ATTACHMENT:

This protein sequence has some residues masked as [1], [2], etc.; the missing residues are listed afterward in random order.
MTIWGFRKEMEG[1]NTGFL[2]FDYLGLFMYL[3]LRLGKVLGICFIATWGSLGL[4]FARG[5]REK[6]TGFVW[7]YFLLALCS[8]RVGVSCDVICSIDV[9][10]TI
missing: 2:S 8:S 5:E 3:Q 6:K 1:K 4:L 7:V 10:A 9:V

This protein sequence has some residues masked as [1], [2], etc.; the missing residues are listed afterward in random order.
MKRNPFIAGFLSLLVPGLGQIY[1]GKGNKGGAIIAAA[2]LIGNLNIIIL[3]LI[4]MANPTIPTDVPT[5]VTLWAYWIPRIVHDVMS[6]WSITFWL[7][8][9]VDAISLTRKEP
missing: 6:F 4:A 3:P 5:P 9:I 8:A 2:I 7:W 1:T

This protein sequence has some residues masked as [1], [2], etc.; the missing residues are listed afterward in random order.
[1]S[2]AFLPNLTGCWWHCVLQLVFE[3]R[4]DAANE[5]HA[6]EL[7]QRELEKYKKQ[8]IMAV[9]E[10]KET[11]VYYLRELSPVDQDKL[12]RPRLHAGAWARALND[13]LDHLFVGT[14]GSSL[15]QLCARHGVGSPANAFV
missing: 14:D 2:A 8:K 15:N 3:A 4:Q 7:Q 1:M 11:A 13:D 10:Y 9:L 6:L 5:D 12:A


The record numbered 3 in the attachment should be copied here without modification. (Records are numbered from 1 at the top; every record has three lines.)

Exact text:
This protein sequence has some residues masked as [1], [2], etc.; the missing residues are listed afterward in random order.
[1]S[2]AFLPNLTGCWWHCVLQLVFE[3]R[4]DAANE[5]HA[6]EL[7]QRELEKYKKQ[8]IMAV[9]E[10]KET[11]VYYLRELSPVDQDKL[12]RPRLHAGAWARALND[13]LDHLFVGT[14]GSSL[15]QLCARHGVGSPANAFV
missing: 14:D 2:A 8:K 15:N 3:A 4:Q 7:Q 1:M 11:A 13:D 10:Y 9:L 6:L 5:D 12:A